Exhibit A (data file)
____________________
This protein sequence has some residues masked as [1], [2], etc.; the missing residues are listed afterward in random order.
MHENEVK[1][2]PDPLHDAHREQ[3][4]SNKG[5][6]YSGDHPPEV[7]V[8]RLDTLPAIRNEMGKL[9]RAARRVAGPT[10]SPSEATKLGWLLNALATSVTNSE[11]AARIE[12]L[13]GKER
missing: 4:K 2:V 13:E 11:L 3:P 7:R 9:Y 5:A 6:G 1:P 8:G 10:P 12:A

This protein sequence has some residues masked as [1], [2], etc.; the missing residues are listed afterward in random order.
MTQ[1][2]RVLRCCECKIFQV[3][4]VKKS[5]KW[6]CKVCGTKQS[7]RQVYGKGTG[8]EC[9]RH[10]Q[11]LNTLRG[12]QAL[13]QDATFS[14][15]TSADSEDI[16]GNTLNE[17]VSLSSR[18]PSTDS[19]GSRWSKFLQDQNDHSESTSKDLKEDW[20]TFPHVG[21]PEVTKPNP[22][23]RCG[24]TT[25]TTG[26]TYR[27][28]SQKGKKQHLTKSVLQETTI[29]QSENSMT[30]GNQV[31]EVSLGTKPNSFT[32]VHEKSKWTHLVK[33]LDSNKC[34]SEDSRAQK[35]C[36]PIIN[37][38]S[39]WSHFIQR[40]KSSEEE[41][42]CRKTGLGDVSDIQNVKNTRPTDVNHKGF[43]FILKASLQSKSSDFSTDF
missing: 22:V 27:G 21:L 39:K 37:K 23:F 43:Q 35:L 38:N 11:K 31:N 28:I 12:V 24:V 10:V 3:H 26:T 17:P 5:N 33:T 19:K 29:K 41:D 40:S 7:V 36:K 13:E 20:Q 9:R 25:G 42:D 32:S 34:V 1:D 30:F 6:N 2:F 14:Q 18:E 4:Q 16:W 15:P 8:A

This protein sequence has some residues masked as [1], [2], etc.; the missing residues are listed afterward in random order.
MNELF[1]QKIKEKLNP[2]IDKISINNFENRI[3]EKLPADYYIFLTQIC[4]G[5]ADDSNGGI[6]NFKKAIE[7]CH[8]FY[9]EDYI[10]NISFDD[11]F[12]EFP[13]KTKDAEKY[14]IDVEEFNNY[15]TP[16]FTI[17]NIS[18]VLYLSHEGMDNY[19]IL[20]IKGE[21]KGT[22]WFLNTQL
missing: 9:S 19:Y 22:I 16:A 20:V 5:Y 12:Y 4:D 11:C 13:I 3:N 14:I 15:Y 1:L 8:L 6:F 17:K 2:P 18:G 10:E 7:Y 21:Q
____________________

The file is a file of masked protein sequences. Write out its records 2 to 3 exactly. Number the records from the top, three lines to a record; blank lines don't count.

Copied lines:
This protein sequence has some residues masked as [1], [2], etc.; the missing residues are listed afterward in random order.
MTQ[1][2]RVLRCCECKIFQV[3][4]VKKS[5]KW[6]CKVCGTKQS[7]RQVYGKGTG[8]EC[9]RH[10]Q[11]LNTLRG[12]QAL[13]QDATFS[14][15]TSADSEDI[16]GNTLNE[17]VSLSSR[18]PSTDS[19]GSRWSKFLQDQNDHSESTSKDLKEDW[20]TFPHVG[21]PEVTKPNP[22][23]RCG[24]TT[25]TTG[26]TYR[27][28]SQKGKKQHLTKSVLQETTI[29]QSENSMT[30]GNQV[31]EVSLGTKPNSFT[32]VHEKSKWTHLVK[33]LDSNKC[34]SEDSRAQK[35]C[36]PIIN[37][38]S[39]WSHFIQR[40]KSSEEE[41][42]CRKTGLGDVSDIQNVKNTRPTDVNHKGF[43]FILKASLQSKSSDFSTDF
missing: 22:V 27:G 21:L 39:K 37:K 23:F 43:Q 35:L 38:N 11:K 31:N 28:I 12:V 24:V 10:V 3:H 26:T 17:P 5:N 33:T 19:K 29:K 41:D 40:S 7:V 36:K 13:E 20:Q 9:R 25:G 42:D 32:S 34:V 1:D 30:F 6:N 2:F 14:Q 18:E 4:Q 16:W 15:P 8:A

This protein sequence has some residues masked as [1], [2], etc.; the missing residues are listed afterward in random order.
MNELF[1]QKIKEKLNP[2]IDKISINNFENRI[3]EKLPADYYIFLTQIC[4]G[5]ADDSNGGI[6]NFKKAIE[7]CH[8]FY[9]EDYI[10]NISFDD[11]F[12]EFP[13]KTKDAEKY[14]IDVEEFNNY[15]TP[16]FTI[17]NIS[18]VLYLSHEGMDNY[19]IL[20]IKGE[21]KGT[22]WFLNTQL
missing: 9:S 19:Y 22:I 16:A 20:V 5:Y 12:Y 4:D 11:C 13:I 3:N 14:I 15:Y 1:L 8:L 6:F 17:K 2:P 18:G 10:E 7:Y 21:Q